France, Loire Valley – Chateaus and Wine II
Like chateaus and wine cellars rock houses too are scattered across the entire region. Some of them are centuries old. This type of living, though humnle, turned out to be quite comofrtable. It is warm in such a house in winter and cold in the summer heat.
Sometimes it's even difficult to spot such a dwelling for they are located under ground. You can just walk down the land and stumble upon something which can easily be a chimney. In the past, however, these caves had more practical usage. As the Vikings were pillaging their way through France in the 9th and 10th centuries the locals could hide inside before merciless invaders. The residents of local castles often had secret corridors joining their fortress with forest or a cave.
One of the prime examples of this troglodyte architecture is to be found near the town of Samur. Rochemeiner as the troglodyte village is known, is as it was at the end of the 19th century. Partially, this complex operates as a museum presenting the way of life which was still relevant in the 1930s.
These cave dwellings are nice addition to your jorneys across Loire Valley. Now we will set off to one of the amazing chateaus. Our goal is Chaumont. Should you be inetersted in gardeing, than this chateau is the choice for you. Each year the International Gardening Festival takes place here.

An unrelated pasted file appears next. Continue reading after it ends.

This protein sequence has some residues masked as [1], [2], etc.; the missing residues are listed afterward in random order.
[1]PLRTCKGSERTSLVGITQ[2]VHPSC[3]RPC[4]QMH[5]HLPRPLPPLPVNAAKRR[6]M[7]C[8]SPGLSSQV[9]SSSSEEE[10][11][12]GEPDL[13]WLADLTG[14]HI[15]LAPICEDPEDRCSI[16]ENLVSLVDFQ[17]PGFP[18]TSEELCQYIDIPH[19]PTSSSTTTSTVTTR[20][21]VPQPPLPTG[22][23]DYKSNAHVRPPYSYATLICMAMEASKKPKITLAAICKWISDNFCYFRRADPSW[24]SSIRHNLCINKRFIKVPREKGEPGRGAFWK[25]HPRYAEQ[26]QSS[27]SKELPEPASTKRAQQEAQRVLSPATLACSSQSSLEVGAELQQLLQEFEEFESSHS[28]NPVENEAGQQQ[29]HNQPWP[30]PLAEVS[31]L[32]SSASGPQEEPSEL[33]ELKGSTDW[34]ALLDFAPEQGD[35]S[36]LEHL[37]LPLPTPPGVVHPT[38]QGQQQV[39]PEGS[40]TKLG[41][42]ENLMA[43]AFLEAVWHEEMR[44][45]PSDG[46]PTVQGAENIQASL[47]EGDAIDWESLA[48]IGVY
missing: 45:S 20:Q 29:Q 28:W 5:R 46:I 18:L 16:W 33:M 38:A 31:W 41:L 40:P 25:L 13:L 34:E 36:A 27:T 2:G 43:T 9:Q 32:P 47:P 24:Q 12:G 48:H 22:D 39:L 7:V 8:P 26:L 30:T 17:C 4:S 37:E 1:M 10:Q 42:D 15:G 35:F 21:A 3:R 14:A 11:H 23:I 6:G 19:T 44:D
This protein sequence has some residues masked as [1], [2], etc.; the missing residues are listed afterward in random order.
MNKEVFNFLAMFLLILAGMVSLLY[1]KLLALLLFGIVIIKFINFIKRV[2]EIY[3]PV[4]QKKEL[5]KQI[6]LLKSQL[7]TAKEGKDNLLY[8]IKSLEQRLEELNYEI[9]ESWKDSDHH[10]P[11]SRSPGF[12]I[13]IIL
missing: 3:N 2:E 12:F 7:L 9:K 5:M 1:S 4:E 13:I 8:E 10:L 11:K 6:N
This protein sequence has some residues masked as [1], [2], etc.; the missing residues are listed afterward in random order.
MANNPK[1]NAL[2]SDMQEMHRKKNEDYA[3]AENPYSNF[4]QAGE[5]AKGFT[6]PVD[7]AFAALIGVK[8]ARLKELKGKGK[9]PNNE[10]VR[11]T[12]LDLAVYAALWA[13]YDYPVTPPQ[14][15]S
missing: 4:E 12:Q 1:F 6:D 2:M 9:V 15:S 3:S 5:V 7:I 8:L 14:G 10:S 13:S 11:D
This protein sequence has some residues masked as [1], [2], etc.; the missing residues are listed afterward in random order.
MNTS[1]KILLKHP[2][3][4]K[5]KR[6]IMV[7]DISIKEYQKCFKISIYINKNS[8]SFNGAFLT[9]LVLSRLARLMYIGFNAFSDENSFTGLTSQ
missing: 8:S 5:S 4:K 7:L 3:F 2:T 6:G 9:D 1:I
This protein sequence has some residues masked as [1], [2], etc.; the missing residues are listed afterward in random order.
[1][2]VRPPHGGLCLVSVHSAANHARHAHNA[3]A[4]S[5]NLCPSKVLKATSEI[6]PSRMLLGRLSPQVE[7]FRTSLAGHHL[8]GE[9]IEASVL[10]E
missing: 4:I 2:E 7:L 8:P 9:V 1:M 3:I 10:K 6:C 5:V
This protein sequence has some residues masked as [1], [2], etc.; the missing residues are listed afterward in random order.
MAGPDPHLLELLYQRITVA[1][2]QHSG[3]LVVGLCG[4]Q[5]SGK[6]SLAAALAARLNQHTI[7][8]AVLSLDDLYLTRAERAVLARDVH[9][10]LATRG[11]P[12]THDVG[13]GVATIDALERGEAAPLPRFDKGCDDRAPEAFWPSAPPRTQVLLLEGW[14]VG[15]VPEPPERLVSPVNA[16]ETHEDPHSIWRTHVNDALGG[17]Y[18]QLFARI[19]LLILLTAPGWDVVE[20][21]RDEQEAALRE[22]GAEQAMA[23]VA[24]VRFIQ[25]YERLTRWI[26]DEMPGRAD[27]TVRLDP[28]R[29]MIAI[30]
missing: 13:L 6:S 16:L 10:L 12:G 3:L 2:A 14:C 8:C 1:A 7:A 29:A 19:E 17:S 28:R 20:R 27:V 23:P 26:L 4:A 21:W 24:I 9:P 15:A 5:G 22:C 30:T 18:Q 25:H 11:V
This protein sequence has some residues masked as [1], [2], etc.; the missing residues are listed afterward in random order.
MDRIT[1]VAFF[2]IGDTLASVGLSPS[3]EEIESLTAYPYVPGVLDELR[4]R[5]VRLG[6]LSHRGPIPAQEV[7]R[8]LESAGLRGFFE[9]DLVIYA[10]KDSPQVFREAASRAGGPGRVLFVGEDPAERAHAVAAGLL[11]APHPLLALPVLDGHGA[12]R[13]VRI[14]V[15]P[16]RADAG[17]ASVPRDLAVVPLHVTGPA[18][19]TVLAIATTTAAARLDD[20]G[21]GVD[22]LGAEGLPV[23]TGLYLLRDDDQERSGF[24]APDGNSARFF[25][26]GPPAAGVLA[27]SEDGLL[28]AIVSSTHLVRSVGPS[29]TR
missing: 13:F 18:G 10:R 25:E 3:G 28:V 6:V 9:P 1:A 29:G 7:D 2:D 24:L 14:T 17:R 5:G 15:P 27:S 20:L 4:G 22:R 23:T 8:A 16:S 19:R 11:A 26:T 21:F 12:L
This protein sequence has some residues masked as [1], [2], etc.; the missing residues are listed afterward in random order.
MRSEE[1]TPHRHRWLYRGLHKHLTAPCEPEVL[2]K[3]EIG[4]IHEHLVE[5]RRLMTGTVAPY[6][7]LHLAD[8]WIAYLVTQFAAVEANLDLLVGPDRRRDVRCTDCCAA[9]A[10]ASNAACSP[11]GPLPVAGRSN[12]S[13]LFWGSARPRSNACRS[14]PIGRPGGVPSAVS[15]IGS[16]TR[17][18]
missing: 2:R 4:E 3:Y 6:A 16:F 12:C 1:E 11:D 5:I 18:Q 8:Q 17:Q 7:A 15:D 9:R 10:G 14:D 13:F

The chateau was declared a historical landmark (monument historique) already in 1840. It was built around the year 1000. It operated as a guarding fortrest on the borderline between the dominions of Blois and Anjou. Louis XI .completely obliterated in 1465 and built it completely from ground up again. The House of Ambroise became the owners of the chateau for the following 500 years. They did a renaissance-style renovation. In the 19th century, luxurious stables and a farm were added to the chateau. The lands around the chautau received their look at the end of the 19th century.
Once you get enough of the beautiful Chaumont, set off to Château de Loches. It takes about an hour long drive from Chaumont. The first thign you notice about this 9th century castle is its massive donjon and fortification. The donjon is 23 meters high and 15,5 meters wide. Its walls are almost 3 meters thick. The donjon rises up to 37 meters. Each floor of the donjon is a single room. It is easy to consider this fortress unconquerable. However, you would be mistaken. Richard the Lion Heart conquered it in mere three hours which certainly helped to feed the living legend of him.
In the present, the castle holds a permanent collection of medieval weaponry, one of the largest in France in fact.
GPS: 47°28'43.9"N 1°10'54.5"E (Chaumont)
Text: Maxim Kucer
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